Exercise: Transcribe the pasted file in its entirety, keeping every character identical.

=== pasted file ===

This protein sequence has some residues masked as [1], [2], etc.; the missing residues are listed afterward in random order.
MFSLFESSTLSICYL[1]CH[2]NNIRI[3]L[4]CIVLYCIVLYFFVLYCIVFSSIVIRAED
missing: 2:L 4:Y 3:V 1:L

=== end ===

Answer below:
This protein sequence has some residues masked as [1], [2], etc.; the missing residues are listed afterward in random order.
MFSLFESSTLSICYL[1]CH[2]NNIRI[3]L[4]CIVLYCIVLYFFVLYCIVFSSIVIRAED
missing: 2:L 4:Y 3:V 1:L